Category Archives: Business

Daimler-Chrysler Wants a Divorce. Shocking.

We now have the news that Daimler-Chrysler wants a divorce. Shocking.

One more stupid merger falls apart because the people couldn’t get along. The Germans thought Detroit built crappy cars, and the Chrysler folk thought the Mercedes men dissed them. The hapless Dr. Z commercials were so discordant with American sensibilities even Beyoncé hood ornaments could not have saved the lines.

About the only way GM could buy Chrysler would be to trade its interest in Delphi for it. Marrying Ford and Chrysler would be a match between Alzheimer patients. Toyota needs Chrysler like it needs a UAW contract, and Carlos Ghosn now has a toothache at Renault.

Chrysler is as sick as a metropolitan newspaper, which means that there are buyers on Wall Street who smell blood and money, but not in Autoland. Kirk Kerkorian might resurface for a Chrysler redux, but at 90-years-old with his slots at MGM just spewing money, what does he need Chrysler’s misery for?

If Dieter Zietsche and his comrades are willing to take the hit, Chrysler will be sold to a hedge fund willing to stare down the UAW in the upcoming contract negotiations. This could mean a long strike like Goodyear recently weathered. I think Daimler has no stomach for this kind of war, so they will probably bail out quickly.

Some shrewd and gutsy people will step up for the minivan, Jeep and Dodge truck franchises. Chrysler is not a basket case yet, but the sooner the Daimler Dandies head back to Stuttgart the better.

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Lovie and Tony's Coaching Styles

Tony Dungy, the coach of the Indianapolis Colts, and Lovie Smith, coach of the Chicago Bears, are close personal friends who talk to each other at 5:00 a.m. every Monday morning during the NFL regular season. They are also the this year’s two Super Bowl Coaches.

The parallels between the management styles of the first two black coaches to run teams in the BIG GAME are suggestive of important shifts in business management at this point in American history.

Dungy and Smith are both soft spoken, religious, Christian men. They deflect personal notoriety and celebrity and both continually praise their players in public. They both stress defense and defer to their coordinators and in Dungy’s case the star quarterback Peyton Manning. They play the Cover Two defense, which is a complicated hybrid of the Man to Man and Zone approach in the secondary to defend the pass.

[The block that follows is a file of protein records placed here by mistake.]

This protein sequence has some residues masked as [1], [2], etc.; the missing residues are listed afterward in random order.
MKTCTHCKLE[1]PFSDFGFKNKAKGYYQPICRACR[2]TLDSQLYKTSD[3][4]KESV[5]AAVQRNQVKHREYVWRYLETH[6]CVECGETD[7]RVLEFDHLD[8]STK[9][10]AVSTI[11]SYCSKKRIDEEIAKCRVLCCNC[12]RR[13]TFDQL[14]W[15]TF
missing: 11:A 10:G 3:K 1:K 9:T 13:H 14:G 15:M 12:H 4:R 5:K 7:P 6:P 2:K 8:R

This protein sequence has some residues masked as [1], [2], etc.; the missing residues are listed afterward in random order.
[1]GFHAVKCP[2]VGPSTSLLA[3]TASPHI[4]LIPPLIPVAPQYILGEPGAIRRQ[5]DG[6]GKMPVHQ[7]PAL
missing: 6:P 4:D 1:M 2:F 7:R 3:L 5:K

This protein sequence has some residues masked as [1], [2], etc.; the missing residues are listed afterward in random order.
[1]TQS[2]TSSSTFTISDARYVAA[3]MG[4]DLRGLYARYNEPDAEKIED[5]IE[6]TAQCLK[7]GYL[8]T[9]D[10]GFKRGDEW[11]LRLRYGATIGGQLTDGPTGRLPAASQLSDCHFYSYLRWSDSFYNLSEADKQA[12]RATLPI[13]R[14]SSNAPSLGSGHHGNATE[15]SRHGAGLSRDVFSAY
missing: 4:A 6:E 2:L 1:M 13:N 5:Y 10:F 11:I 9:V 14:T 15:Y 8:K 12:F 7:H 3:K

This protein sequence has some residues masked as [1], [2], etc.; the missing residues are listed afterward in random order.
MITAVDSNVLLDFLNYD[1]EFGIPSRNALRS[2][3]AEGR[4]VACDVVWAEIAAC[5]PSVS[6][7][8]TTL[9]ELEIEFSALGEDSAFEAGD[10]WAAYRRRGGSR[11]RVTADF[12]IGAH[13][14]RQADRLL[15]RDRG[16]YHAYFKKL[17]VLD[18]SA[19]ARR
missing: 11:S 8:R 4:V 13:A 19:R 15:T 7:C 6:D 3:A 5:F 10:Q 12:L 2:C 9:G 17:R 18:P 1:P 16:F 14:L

These men have risen to the peak of their profession while the egotistical coaches of the Bill Parcells, Tom Coughlin, Dennis Green model have been unable to mold cohesive, confident, winning teams in recent years. In a league where 70 percent of the players are young and black with a lot of spending money and huge visibility, these strong fatherly quiet men have built accountability into their systems.

The NFL has a rigid salary cap and a sacrosanct draft which builds parity of personnel. This makes coaching and talent evaluation the great unleveler. The New England Patriots have defied the equalizing momentum each year because Bill Belichick, another self effacing coach, remolds a great team year after year. The coach is the great variable in pro football and deserves to be paid as much of more than the star players.

Games are won consistently in the NFL because one team buckles at a critical moment. The quarterback is the most important player, but many teams win with a mediocre quarterback, the Bears being a prominent example.